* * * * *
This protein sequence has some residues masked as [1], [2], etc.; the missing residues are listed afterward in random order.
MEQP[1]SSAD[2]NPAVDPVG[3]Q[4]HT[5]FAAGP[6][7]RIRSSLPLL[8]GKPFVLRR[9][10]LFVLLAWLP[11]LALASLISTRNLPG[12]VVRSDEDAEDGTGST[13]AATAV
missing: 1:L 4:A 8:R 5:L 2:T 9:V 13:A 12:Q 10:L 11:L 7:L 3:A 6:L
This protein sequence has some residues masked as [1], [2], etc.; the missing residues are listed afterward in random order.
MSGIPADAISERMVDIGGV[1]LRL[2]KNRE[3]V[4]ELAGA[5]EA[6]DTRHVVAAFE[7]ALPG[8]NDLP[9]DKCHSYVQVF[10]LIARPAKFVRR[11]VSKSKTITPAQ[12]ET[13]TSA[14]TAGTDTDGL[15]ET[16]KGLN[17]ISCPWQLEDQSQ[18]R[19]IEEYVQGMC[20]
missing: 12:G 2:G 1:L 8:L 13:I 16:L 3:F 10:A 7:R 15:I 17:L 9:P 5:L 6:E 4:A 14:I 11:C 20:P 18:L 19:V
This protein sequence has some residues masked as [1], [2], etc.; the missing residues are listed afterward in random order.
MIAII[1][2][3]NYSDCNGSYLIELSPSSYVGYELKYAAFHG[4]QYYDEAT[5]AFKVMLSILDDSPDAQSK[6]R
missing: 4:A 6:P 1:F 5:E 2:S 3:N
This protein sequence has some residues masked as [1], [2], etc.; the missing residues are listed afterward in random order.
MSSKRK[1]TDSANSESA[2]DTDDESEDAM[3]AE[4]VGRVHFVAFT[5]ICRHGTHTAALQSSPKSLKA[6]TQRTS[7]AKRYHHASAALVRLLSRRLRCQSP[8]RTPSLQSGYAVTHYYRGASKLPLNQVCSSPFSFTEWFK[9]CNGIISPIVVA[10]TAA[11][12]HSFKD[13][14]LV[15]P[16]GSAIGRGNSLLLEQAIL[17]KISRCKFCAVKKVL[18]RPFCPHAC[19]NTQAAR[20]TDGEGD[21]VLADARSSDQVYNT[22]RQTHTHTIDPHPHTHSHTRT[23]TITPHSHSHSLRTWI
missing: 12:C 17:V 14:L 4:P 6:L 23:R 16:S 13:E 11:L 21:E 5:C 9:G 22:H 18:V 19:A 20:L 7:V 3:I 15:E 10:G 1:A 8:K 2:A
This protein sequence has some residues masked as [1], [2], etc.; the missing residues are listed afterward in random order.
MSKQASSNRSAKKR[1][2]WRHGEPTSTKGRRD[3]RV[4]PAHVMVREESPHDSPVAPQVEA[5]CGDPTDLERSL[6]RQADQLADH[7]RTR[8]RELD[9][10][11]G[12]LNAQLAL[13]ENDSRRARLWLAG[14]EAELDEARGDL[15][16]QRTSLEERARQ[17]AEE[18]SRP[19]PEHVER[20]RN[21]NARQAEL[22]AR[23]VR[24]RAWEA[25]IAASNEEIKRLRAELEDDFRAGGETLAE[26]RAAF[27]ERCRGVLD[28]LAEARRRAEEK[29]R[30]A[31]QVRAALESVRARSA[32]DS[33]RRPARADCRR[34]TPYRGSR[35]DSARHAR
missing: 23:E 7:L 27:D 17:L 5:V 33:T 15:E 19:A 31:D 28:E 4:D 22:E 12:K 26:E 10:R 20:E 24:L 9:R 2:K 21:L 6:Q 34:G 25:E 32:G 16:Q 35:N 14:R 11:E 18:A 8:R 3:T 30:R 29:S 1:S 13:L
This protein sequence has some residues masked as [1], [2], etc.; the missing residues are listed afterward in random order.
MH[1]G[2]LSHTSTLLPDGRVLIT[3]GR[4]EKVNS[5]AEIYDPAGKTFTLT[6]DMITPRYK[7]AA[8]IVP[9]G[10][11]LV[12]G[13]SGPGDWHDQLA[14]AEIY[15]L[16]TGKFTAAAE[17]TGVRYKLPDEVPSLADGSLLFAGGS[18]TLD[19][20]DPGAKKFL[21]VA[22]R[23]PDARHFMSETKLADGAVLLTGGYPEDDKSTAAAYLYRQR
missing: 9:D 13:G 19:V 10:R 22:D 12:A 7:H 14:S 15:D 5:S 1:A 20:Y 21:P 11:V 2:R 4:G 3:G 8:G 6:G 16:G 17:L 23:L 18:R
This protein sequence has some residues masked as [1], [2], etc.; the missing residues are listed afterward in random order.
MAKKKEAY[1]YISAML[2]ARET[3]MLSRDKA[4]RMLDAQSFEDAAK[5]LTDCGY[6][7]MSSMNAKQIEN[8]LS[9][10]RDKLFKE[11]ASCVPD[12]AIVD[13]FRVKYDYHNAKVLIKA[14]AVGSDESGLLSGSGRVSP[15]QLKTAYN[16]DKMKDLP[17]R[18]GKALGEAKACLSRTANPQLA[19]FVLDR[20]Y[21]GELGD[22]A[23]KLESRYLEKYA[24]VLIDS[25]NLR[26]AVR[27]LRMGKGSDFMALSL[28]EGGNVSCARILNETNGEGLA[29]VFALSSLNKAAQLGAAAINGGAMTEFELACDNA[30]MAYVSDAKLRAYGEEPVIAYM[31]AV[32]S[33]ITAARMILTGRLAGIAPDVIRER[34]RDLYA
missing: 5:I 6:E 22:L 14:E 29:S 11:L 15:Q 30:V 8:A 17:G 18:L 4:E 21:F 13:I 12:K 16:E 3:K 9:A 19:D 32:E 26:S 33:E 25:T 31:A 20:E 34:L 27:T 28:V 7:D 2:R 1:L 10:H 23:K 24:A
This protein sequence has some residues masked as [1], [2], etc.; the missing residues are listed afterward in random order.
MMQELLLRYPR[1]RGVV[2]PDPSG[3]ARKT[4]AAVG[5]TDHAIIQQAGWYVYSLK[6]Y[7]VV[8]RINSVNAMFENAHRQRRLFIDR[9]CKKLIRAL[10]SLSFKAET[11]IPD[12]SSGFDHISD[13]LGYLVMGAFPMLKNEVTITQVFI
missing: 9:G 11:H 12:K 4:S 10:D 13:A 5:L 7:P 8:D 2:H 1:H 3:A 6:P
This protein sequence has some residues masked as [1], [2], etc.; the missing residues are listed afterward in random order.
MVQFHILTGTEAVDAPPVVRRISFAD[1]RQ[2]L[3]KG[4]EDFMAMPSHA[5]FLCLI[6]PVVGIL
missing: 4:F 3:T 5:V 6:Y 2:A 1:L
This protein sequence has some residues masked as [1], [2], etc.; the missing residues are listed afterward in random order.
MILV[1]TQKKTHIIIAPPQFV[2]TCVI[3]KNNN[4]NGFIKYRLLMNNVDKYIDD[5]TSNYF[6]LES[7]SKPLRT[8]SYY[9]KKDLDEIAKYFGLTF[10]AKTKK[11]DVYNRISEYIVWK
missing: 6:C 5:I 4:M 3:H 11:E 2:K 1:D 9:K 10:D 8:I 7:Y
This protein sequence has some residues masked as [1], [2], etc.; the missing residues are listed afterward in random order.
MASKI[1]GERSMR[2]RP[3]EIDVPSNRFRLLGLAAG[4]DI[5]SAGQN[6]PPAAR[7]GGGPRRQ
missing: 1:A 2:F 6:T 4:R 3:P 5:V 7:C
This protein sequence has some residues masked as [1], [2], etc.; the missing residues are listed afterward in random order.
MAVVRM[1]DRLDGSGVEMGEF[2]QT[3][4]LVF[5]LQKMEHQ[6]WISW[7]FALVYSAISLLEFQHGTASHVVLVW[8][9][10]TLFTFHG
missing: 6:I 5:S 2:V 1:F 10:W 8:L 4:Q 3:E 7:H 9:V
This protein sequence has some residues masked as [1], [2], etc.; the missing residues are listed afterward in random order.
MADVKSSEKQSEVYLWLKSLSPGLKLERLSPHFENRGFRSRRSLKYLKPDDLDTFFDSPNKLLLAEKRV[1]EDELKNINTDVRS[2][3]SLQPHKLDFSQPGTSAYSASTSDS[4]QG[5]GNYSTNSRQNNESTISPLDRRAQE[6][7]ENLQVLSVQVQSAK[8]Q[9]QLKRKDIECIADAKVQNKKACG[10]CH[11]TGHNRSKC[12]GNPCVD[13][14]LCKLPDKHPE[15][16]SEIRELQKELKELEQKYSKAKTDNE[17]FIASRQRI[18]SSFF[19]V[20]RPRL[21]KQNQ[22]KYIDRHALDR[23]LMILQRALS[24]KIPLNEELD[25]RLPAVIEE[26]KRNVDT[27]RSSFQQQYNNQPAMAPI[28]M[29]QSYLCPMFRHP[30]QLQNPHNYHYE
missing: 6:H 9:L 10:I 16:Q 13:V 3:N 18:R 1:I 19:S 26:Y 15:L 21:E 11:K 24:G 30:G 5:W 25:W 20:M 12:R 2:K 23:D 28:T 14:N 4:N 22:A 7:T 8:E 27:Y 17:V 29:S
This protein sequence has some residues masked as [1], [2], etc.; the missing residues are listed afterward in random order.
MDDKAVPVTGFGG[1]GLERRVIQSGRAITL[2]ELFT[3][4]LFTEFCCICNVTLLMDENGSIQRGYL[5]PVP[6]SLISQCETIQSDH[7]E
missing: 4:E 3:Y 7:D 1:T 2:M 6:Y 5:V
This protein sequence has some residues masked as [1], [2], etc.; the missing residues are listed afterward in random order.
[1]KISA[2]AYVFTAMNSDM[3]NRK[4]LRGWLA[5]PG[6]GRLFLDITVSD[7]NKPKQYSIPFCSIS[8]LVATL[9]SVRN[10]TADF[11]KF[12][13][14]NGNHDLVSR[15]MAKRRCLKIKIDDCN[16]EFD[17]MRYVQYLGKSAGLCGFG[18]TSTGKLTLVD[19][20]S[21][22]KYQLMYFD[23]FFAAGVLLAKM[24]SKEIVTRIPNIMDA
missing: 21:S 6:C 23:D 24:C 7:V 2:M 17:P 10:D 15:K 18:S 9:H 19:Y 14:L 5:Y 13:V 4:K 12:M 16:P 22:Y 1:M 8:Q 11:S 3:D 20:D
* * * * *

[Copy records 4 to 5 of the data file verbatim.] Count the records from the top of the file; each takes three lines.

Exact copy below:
This protein sequence has some residues masked as [1], [2], etc.; the missing residues are listed afterward in random order.
MSSKRK[1]TDSANSESA[2]DTDDESEDAM[3]AE[4]VGRVHFVAFT[5]ICRHGTHTAALQSSPKSLKA[6]TQRTS[7]AKRYHHASAALVRLLSRRLRCQSP[8]RTPSLQSGYAVTHYYRGASKLPLNQVCSSPFSFTEWFK[9]CNGIISPIVVA[10]TAA[11][12]HSFKD[13][14]LV[15]P[16]GSAIGRGNSLLLEQAIL[17]KISRCKFCAVKKVL[18]RPFCPHAC[19]NTQAAR[20]TDGEGD[21]VLADARSSDQVYNT[22]RQTHTHTIDPHPHTHSHTRT[23]TITPHSHSHSLRTWI
missing: 12:C 17:V 14:L 4:P 6:L 23:R 16:S 13:E 11:L 21:E 5:C 9:G 22:H 18:V 19:A 20:L 7:V 3:I 15:E 10:G 1:A 8:K 2:A
This protein sequence has some residues masked as [1], [2], etc.; the missing residues are listed afterward in random order.
MSKQASSNRSAKKR[1][2]WRHGEPTSTKGRRD[3]RV[4]PAHVMVREESPHDSPVAPQVEA[5]CGDPTDLERSL[6]RQADQLADH[7]RTR[8]RELD[9][10][11]G[12]LNAQLAL[13]ENDSRRARLWLAG[14]EAELDEARGDL[15][16]QRTSLEERARQ[17]AEE[18]SRP[19]PEHVER[20]RN[21]NARQAEL[22]AR[23]VR[24]RAWEA[25]IAASNEEIKRLRAELEDDFRAGGETLAE[26]RAAF[27]ERCRGVLD[28]LAEARRRAEEK[29]R[30]A[31]QVRAALESVRARSA[32]DS[33]RRPARADCRR[34]TPYRGSR[35]DSARHAR
missing: 23:E 7:L 27:D 17:L 5:V 33:T 15:E 19:A 31:D 28:E 4:D 22:E 12:K 26:E 10:R 20:E 24:L 9:R 2:K 21:L 6:Q 34:G 25:E 32:G 16:Q 35:N 14:R 11:E 18:A 8:R 3:T 30:R 29:S 1:S 13:L